This study was supported by a Commonwealth of Australia Research Training (RTP) scholarship. I appreciate the participants who volunteered their time and shared their thoughts and views with me. I also specially acknowledge and appreciate Associate Professor Loren Brener and Professor kylie valentine, for providing guidance as well as reading through this manuscript and making useful comments.

Funding

This research training was supported by a Commonwealth of Australia scholarship. Fieldwork was funded by the UNSW Arts and Social Sciences Higher Degree Research Cost Funding Scheme.

Author information

Affiliations

Authors

Contributions

S.O. conceptualised and designed the study, collected and analysed data and wrote up the manuscript. The author(s) read and approved the final manuscript.

Corresponding author

Correspondence to Sylvester R. Okeke.

Ethics declarations

Ethics approval and consent to participate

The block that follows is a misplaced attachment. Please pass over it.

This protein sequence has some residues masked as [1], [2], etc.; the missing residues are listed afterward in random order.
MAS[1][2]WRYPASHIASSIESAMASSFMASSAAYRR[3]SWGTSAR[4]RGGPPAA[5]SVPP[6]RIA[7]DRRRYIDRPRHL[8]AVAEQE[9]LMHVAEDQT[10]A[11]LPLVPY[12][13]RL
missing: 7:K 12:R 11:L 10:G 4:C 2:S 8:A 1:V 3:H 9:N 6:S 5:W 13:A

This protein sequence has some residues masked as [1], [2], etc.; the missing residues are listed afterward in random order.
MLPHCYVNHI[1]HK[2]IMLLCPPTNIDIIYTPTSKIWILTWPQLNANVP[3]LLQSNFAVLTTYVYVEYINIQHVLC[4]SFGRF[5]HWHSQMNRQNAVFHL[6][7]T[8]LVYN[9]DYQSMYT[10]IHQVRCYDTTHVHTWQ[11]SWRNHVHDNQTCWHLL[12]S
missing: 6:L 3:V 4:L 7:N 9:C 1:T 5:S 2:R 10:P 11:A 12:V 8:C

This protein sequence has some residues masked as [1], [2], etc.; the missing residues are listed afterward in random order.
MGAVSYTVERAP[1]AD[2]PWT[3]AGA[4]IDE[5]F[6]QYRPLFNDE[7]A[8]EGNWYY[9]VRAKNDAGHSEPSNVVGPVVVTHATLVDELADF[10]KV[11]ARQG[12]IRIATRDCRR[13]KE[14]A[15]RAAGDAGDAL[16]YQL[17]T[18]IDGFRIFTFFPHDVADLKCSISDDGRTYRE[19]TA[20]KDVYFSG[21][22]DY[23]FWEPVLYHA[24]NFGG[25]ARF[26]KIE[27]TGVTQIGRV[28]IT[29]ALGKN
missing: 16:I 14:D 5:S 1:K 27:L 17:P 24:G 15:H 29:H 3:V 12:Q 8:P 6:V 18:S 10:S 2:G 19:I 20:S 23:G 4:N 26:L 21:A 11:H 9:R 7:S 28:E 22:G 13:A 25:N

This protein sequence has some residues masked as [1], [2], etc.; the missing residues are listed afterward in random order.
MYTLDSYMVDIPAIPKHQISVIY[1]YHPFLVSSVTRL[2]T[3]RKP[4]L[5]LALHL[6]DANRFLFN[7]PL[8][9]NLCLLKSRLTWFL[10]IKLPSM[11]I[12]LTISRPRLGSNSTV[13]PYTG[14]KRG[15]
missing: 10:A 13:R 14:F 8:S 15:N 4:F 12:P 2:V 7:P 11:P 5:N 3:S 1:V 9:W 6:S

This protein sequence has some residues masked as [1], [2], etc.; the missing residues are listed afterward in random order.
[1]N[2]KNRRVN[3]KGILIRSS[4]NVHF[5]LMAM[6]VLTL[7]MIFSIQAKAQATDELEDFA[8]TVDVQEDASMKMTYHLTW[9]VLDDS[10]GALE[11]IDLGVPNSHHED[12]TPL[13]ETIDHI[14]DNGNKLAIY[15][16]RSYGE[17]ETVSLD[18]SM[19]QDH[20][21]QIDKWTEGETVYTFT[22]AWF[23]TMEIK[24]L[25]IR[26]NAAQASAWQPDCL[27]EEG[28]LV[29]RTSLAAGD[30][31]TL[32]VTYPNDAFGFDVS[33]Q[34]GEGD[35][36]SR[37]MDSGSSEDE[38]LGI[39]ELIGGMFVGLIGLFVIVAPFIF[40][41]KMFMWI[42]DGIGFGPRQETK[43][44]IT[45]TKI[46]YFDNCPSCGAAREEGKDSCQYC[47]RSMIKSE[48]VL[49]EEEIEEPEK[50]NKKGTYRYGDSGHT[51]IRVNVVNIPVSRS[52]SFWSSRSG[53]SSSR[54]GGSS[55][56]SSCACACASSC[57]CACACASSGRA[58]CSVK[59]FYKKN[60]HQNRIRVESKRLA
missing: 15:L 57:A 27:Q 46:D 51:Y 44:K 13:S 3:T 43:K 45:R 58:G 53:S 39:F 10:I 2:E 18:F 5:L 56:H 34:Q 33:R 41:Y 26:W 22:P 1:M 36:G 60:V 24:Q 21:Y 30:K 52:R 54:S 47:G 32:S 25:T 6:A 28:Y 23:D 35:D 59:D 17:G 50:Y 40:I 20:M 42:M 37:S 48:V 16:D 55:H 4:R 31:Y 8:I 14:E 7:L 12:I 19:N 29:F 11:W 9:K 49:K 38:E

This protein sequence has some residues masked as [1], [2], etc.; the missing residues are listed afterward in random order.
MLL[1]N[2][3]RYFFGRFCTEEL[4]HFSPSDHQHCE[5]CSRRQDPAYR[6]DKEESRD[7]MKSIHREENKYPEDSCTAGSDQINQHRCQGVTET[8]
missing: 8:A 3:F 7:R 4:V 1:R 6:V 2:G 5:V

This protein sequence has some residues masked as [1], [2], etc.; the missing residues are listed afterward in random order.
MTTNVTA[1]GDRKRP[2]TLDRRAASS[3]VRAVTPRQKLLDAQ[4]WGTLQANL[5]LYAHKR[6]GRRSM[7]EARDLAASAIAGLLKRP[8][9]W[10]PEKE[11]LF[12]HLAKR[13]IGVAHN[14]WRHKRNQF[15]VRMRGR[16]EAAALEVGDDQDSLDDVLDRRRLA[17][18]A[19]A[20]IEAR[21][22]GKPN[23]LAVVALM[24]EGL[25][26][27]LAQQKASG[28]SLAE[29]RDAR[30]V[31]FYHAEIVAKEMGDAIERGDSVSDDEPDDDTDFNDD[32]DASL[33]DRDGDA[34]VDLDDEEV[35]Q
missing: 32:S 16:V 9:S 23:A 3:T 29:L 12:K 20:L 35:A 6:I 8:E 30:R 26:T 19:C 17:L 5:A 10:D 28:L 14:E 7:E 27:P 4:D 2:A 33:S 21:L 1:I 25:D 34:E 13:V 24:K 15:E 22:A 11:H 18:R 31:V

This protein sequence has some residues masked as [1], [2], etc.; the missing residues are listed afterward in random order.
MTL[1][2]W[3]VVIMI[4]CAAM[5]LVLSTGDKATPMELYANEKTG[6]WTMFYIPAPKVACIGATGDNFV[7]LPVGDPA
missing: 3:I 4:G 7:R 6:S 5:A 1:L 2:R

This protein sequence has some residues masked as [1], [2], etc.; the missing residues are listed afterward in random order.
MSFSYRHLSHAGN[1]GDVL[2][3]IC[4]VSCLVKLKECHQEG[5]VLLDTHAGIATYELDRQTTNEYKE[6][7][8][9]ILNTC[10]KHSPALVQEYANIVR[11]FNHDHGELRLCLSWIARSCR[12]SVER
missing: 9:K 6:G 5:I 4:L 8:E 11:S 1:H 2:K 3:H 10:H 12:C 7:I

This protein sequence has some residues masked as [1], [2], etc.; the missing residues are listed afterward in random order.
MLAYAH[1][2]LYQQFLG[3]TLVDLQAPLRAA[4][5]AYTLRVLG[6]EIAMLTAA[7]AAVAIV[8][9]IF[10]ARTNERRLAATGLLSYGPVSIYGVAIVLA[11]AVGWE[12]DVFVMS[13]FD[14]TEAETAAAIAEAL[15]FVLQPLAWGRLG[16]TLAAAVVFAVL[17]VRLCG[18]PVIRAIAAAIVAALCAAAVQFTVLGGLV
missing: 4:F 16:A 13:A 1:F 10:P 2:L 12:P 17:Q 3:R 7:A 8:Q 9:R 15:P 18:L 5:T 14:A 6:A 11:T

Ethical clearance for this study was granted by the University of New South Wales Human Research Ethics Committee with clearance number: HC190215. All the study methods were performed in accordance with relevant regulations and guidelines as approved by the Ethics Committee. Informed consent was obtained from all study participants as they provided either written or verbal consent before all the interviews. Written consents were provided by participants who participated in face-to-face interviews while verbal consents were provided by participants who were interviewed over the phone. No personal identifying information of participants was collected. No personal information was also attached to the field note as participants were described by a tag involving their background, the gender they identify as, age and sequence of participation. For instance, for a male identifying participant from sub-Saharan Africa, the data was named as SSA/M/18/1. This was used to avoid any personal identifying information. Participants that mentioned their country of origin had this information deidentified to further ensure strict confidentiality. Participants had their rights, including the right to voluntary participation and to withdraw, fully explained to them. Participants were also provided with contact details of professional psychologists, should they feel distressed during or after the interview sessions.